“Today a light will shine upon us, for the Lord is born for us.”
Entrance Antiphon for Christmas, Mass at Dawn
By Deacon Charles Rohrbacher
This year we remember the 100th anniversary of the 1914 Christmas truce on the Western Front during World War I. British, French and German soldiers, after six months of combat, unprecedented in both its violence and number of casualties, spontaneously observed a truce that began on Christmas Eve and continued all through Christmas Day.
In the months leading up to Christmas, Pope Benedict XV appealed to the warring nations to observe a truce on Christmas Day in the hope that this might lead to a ceasefire and a negotiated end of the war. Unfortunately, his call for a truce was officially rejected.
The rank and file however had other ideas. In some places along the line, the truce began when German troops set up Christmas trees along the parapets of their trenches and lit the candles attached to the tree branches. (The German army had provided the troops with thousands of small evergreen trees for Christmas.) German soldiers then began to sing the traditional German Christmas carols and the French and British soldiers opposing them began to sing their own carols.
Some of the Germans then lifted the brilliantly shining trees up above the parapet. Ordinarily, the soldiers in all of the opposing armies were under orders to fire on any light or movement in the enemy trenches. But the French and British troops held their fire and Germans holding the candle-lit Christmas trees cautiously emerged from the protection of their trenches and began to walk into no-man’s land.
In other sections of the front line that were close to villages, the truce was reported to have been prompted by the sounds of bells ringing for midnight Mass. All along the line, and completely contrary to strict orders against fraternization, French, British, German and Belgian soldiers met face-to-face: to sing Christmas carols, to exchange small gifts of tobacco, alcohol and chocolate and to enjoy each other’s company. That Christmas there was a similar Christmas truce between Austrian and Russian soldiers on the eastern front.
Scattered across the battlefield were the bodies of their dead comrades and in the daylight, the German, French and British soldiers worked together to gather up the dead and bury them.
Once the grim task of burying the dead was done, in some sectors of the front German and British soldiers played football between the lines. In others, the men gathered to talk, smoke and drink and to show each other photographs of their wives, sweethearts and children.
In some parts of the line the truce lasted until New Years Day, in others, only for Christmas Day. Unfortunately, the spontaneous Christmas truce did not lead to a ceasefire and a negotiated end to the conflict, as Pope Benedict had hoped. Instead the fighting resumed and continued for almost four more years causing hitherto unimaginable social, political, cultural and spiritual chaos and destruction and millions more killed and wounded on all sides.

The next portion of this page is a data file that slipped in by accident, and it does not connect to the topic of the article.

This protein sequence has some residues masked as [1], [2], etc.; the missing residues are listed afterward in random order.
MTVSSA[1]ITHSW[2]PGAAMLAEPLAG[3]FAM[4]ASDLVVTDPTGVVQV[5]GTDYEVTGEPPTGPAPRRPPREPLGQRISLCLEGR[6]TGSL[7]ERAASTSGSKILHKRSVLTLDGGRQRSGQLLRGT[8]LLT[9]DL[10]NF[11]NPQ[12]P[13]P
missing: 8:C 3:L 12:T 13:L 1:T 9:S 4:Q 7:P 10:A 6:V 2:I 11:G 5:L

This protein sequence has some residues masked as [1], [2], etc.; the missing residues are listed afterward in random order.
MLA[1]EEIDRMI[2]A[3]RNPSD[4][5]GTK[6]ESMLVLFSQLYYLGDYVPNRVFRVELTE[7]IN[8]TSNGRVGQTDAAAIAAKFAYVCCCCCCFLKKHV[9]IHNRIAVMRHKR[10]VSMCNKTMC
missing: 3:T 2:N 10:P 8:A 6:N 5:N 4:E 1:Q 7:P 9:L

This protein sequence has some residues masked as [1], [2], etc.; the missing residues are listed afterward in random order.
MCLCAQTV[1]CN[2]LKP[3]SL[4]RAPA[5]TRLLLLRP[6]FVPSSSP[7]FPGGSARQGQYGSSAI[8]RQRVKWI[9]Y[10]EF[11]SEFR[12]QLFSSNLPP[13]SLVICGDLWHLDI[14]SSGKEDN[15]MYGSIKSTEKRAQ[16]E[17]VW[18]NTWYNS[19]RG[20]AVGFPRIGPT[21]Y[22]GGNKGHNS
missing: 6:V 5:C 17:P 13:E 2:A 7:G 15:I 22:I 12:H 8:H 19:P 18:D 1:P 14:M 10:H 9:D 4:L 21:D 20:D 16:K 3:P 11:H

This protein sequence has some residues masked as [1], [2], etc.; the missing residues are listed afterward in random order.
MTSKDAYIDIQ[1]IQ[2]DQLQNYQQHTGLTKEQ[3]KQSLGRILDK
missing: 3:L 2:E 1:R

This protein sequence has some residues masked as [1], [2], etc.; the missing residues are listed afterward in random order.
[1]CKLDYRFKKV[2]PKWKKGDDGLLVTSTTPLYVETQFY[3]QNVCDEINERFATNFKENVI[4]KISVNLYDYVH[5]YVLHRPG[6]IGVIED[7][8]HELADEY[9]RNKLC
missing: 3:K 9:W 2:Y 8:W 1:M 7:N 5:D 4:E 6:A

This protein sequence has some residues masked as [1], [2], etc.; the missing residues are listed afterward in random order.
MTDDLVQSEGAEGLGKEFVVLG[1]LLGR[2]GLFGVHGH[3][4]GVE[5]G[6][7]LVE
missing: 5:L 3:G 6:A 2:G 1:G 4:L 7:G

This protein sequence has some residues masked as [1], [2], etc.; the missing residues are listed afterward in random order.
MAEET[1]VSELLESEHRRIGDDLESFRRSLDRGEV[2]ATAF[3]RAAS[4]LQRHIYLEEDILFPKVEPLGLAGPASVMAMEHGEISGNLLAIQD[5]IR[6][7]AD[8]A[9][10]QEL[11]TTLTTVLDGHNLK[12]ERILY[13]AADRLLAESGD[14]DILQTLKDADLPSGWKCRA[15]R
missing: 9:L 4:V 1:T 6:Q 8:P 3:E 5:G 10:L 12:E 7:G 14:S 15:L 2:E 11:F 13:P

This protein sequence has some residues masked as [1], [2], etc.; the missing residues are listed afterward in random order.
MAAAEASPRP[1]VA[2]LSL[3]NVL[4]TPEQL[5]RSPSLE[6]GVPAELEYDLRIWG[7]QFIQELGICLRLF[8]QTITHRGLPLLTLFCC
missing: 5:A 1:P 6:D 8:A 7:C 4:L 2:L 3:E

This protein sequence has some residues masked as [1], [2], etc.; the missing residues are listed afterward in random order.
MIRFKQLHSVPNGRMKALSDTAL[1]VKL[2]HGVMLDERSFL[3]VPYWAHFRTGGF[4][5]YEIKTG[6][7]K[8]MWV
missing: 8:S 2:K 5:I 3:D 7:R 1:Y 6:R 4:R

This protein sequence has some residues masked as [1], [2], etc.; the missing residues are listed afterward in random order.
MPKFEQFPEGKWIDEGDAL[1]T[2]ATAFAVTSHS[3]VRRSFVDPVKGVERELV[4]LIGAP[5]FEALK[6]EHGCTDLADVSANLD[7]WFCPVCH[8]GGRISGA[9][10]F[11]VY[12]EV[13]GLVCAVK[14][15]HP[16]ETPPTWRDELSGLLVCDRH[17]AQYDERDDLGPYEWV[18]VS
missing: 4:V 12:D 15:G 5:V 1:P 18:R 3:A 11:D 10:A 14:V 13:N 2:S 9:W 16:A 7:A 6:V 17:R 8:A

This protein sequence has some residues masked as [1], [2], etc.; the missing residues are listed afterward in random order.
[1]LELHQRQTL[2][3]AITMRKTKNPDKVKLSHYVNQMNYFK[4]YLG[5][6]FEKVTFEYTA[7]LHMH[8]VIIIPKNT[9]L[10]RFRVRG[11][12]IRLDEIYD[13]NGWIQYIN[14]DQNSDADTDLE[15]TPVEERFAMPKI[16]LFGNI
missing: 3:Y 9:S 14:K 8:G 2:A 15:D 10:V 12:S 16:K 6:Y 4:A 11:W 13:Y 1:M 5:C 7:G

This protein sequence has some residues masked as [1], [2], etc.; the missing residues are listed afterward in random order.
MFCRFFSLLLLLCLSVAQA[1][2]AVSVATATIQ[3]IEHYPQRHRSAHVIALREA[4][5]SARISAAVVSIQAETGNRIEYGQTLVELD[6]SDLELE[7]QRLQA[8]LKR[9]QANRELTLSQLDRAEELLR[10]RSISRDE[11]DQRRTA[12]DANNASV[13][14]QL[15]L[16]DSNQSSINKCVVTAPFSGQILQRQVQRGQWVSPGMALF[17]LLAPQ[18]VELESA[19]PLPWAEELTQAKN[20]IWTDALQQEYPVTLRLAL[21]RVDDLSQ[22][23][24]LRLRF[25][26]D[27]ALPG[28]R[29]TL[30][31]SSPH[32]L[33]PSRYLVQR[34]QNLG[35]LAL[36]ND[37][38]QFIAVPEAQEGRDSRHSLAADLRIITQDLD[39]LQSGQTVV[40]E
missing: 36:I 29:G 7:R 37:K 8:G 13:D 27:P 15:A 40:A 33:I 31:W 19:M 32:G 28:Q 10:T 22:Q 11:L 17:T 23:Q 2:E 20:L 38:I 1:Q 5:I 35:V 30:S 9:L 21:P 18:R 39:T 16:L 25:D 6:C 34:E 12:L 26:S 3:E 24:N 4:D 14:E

As we find ourselves, one hundred years later, caught up in what seems to be a never-ending war, what lessons are there for us in the Christmas truce? First, for many of the soldiers, the truce put a human face on those opposite to them in the trenches. The outbreak of World War I was attended in all the belligerent countries by official propaganda that dehumanized and demonized the enemy. Each side accused the other of atrocities (some of which were true, such as the German execution of Belgian civilians in reprisal for alleged guerilla attacks on German soldiers during the first two months of the war.) In diaries and letters home, soldiers who participated in the truce wrote about their realization that their enemies were just young men such as themselves.
Secondly, the First World War was in almost every way a failure of the Christian moral order. With the exception of Ottoman Turkey, which was a multi-national Muslim state, all of the other European belligerents were Christian nations, all of whom went to war convinced that they were doing the will of God and they fought in the name of Christ. Although it took decades to become evident, enlisting Christ and the various national churches on behalf of the war effort discredited the gospel in the eyes of many Europeans and Americans.
The Christmas truce of 1914 provided and provides a contemporary alternative to the narrative of the war as a divinely sanctioned national crusade. Instead, the message of Christmas, of peace on earth and goodwill towards all was not lost on the combatants facing each other in the trenches. They realized, in an inchoate way that their flesh and blood opponents were not their real enemies. Rather the war itself and spirit of violence and hatred were the true enemies that confronted them.
On Christmas Eve, 1914, the light of the flickering candles on Christmas trees literally illuminated the darkness of the trenches. Just as importantly, the light of those candles dispelled the spiritual darkness that made enemies of men who were called to be brothers. That flickering light in the darkness of war enabled them to see each other, if only briefly, not as enemies but as ordinary persons like themselves and fellow sufferers equally oppressed by the harsh necessity, wrath and danger of war.
In our own day it is difficult to imagine a spontaneous truce, Christmas or otherwise, between the fighters of the Islamic State or the Taliban or Boko Haram or Al-Qaida and their opponents. While justified in resisting an unjust aggressor, the birth of Jesus, the Prince of Peace, who came not to condemn the world but to save it, requires us to search for, even in the enemy, the face of a brother.
Deacon Charles Rohrbacher is the Office of Ministries Director for the Diocese of Juneau. Phone: 907-586-2227 ext. 23.